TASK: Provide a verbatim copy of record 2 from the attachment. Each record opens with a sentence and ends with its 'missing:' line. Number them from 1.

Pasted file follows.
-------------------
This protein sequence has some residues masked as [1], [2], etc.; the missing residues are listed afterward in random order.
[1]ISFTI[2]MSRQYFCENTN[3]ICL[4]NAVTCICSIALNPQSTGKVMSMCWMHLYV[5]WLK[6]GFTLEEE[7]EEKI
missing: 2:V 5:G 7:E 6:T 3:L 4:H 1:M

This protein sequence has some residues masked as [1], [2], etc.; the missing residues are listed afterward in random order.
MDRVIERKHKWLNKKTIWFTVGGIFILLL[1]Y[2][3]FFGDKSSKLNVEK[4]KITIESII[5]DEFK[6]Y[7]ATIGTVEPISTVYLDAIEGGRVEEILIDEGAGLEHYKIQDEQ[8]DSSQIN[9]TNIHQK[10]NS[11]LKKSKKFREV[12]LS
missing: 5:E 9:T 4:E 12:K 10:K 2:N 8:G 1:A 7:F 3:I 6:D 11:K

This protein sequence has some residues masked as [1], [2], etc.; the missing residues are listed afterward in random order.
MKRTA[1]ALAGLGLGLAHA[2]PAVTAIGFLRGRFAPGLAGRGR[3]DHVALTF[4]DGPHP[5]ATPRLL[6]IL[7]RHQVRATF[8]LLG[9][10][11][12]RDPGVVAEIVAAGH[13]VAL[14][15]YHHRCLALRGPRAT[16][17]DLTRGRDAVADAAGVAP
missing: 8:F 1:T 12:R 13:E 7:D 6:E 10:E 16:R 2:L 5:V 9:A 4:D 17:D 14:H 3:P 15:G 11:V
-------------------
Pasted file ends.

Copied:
This protein sequence has some residues masked as [1], [2], etc.; the missing residues are listed afterward in random order.
MDRVIERKHKWLNKKTIWFTVGGIFILLL[1]Y[2][3]FFGDKSSKLNVEK[4]KITIESII[5]DEFK[6]Y[7]ATIGTVEPISTVYLDAIEGGRVEEILIDEGAGLEHYKIQDEQ[8]DSSQIN[9]TNIHQK[10]NS[11]LKKSKKFREV[12]LS
missing: 5:E 9:T 4:E 12:K 10:K 2:N 8:G 1:A 7:F 3:I 6:D 11:K